Holtzblatt, Janet, and Jamie McGuire, “Factors Affecting Revenue Estimates of Tax Compliance Proposals,” Joint Working Paper of the Congressional Budget Office and the Staff of the Joint Committee on Taxation, November 2016, http://tinyurl.com/lxz3vas. Two congressional analysts examine the potential impact of tax compliance enforcement proposals and find that some of them wouldn’t help reduce the budget deficit.

Nava, Pedro, et al., “Level the Playing Field: Put California’s Underground Economy Out of Business,” The Little Hoover Commission, March 2015, http://tinyurl.com/nav6hq5. An independent oversight agency takes on California’s underground economy and offers recommendations on improving enforcement to decrease cheating.

Nightingale, Demetra Smith, and Stephen A. Wandner, “Informal and Nonstandard Employment in the United States: Implications for Low-Income Working Families,” The Urban Institute, August 2011, http://tinyurl.com/mjajfl5. Economists look at the underground economy and explore ways to be more supportive of low-income families.

Singh, Anoop, Sonali Jain-Chandra and Adil Mohommad, “Inclusive Growth, Institutions and the Underground Economy,” International Monetary Fund Working Paper, February 2012, http://tinyurl.com/l6nn7cj. International Monetary Fund economists explore the role of entrepreneurs in the underground economy.

Weber, Till Olaf, Jonas Fooken and Benedict Hermann, “Behavioral Economics and Taxation,” European Commission Taxation Working Papers, 2014, http://tinyurl.com/kxrpl2g. A group of European economists look at the reasons why people evade taxes.

The Next Step

International Activity

“Underground economy accounts for 8% of GDP in 2015,” Korea Herald, Feb. 17, 2017, http://tinyurl.com/k425dv4. About 8 percent of South Korea’s gross domestic product (GDP) in 2015 came from the $109 billion underground economy, the Korea Institute of Public Finance said in its latest report.

Koehn, Emma, “More than 400 SMEs to receive visits from the ATO as it ramps up focus on Australia’s cash economy,” SmartCompany, March 7, 2017, http://tinyurl.com/kee63ca. The Australian government continues its crackdown on small businesses operating in the “black economy,” which is about 2 percent of that nation’s GDP.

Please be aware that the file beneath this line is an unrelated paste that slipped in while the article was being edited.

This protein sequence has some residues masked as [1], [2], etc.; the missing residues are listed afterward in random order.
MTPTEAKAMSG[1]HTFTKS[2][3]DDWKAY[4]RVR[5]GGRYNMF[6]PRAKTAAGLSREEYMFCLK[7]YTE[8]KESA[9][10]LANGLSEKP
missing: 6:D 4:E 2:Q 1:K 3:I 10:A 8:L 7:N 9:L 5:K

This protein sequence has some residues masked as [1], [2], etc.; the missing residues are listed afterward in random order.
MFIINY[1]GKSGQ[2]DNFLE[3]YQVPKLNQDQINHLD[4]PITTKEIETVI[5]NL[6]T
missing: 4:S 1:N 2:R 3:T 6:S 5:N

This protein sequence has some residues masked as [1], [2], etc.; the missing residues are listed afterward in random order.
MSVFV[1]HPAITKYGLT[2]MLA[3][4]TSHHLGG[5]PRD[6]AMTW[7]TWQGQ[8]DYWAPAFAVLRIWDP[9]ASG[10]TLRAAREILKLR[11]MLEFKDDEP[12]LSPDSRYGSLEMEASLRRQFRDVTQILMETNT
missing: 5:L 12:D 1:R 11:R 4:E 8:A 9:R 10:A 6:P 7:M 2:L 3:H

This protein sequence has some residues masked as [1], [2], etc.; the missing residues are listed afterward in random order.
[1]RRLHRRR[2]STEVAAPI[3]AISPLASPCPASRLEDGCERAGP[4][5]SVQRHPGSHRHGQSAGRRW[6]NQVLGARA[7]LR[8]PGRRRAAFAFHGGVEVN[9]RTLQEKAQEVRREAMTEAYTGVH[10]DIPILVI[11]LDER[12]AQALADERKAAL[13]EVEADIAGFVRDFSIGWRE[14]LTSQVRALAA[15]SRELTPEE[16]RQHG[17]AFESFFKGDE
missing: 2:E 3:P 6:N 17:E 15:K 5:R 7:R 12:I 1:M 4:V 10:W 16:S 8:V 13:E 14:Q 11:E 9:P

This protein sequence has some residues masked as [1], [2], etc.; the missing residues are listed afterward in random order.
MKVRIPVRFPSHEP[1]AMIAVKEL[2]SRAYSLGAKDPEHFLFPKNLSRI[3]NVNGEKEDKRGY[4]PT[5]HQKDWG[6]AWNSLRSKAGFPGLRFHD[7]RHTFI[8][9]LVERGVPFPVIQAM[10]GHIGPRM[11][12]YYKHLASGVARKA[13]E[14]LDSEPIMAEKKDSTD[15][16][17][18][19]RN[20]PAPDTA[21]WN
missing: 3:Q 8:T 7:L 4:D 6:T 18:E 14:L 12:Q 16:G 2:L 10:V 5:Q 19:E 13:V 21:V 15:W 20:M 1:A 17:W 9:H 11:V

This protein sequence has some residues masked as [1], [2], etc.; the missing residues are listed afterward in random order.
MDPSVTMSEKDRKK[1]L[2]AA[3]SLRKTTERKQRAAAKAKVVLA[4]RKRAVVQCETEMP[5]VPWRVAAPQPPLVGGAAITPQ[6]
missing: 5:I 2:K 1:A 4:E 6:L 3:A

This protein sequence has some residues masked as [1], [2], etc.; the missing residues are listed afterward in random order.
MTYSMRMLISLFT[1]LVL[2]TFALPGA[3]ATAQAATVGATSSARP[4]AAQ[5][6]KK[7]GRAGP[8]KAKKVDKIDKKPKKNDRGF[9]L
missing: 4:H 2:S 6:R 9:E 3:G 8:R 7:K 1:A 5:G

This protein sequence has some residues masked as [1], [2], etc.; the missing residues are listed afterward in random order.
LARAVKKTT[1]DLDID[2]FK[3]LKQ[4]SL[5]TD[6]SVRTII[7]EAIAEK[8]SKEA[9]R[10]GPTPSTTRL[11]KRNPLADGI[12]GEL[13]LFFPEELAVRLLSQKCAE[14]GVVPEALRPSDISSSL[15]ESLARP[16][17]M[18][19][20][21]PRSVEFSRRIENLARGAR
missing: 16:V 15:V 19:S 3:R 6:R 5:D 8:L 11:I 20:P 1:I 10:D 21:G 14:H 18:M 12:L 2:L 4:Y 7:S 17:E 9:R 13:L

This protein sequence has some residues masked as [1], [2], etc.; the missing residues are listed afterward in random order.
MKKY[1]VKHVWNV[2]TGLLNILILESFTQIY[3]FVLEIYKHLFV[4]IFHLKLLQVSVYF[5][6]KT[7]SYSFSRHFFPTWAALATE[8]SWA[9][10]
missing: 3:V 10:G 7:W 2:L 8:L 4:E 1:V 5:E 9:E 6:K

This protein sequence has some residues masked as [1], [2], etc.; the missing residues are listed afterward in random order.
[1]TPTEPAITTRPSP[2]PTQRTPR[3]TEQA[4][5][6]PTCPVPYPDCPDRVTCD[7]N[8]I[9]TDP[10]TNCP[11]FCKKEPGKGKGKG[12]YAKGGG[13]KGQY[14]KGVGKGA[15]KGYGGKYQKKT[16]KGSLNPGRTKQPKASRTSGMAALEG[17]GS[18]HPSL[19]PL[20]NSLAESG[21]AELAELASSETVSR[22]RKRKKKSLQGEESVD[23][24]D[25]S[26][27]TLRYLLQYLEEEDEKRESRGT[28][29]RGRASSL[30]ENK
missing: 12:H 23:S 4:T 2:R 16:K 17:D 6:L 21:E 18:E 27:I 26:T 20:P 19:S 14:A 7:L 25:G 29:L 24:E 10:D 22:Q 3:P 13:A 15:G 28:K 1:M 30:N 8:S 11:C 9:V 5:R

Salzano, Giovanni, and Lorenzo Totaro, “Italy Debt Tops 150% of GDP Without Underground, Illegal Economy,” Bloomberg, Oct. 14, 2016, http://tinyurl.com/kvp933k. Without the underground economy’s contribution to national wealth, the ratio of Italy’s public debt to gross domestic product would jump from 132.8 percent to 152.6 percent, according to new data.

Digital Push

Dwivedi, Yogesh K., et al., “Demonetization could spark a new digital economy in India,” Quartz, Nov. 22, 2016, http://tinyurl.com/kk6lw84. Indian Prime Minister Narendra Modi withdrew from circulation the country’s two highest cash notes in an attempt to suppress illicit activities and the underground economy, which deals mainly in cash transactions.

Verbyany, Volodymyr, “Ukraine Wants to Go Cashless But the Black Market Rules,” Bloomberg, Feb. 15, 2017, http://tinyurl.com/l7et422. Ukraine’s central bank outlawed cash transactions of more than $1,850 and encouraged electronic payments in an effort to shrink the nation’s underground economy.

Weller, Chris, “America has the technology to go cashless, but nobody trusts it enough to use it,” Business Insider, Nov. 17, 2016, http://tinyurl.com/m27cfg5. Unlike Sweden, where only 2 percent of transactions are conducted with cash and a digital currency is a possibility, the United States continues to use cash due in part to Americans’ distrust of the government and fears about online privacy.

Organizations

Federal Deposit Insurance Corp.
550 17th St., N.W., Washington, DC 20429
877-275-3342
www.fdic.gov
Federal agency that keeps statistics on the percentage of people who don’t use banks and are more likely to be in the underground economy.

Internal Revenue Service
1111 Constitution Ave., N.W., Washington, DC 20224
202-622-5000
www.irs.gov/uac/compliance-enforcement
The nation’s tax collection agency.

International Monetary Fund
700 19th St., N.W., Washington, DC 20431
202-623-7000
www.imf.org
This international organization is a good source of research on economies large and small.

Little Hoover Commission
925 L St., Suite 805, Sacramento, CA 95814
916-445-2125
http://www.lhc.ca.gov/
littlehoover@lhc.ca.gov
California’s independent state government oversight agency does research on the underground economy.

Organisation for Economic Co-operation and Development
1776 I St., N.W., Suite 450, Washington, DC 20006
202-785-6323
www.oecd.org/Washington
International organization that works to promote economic policies and to alleviate poverty. Also created a handbook to help economists measure underground economies.

DOI: 10.1177/237455680310.n1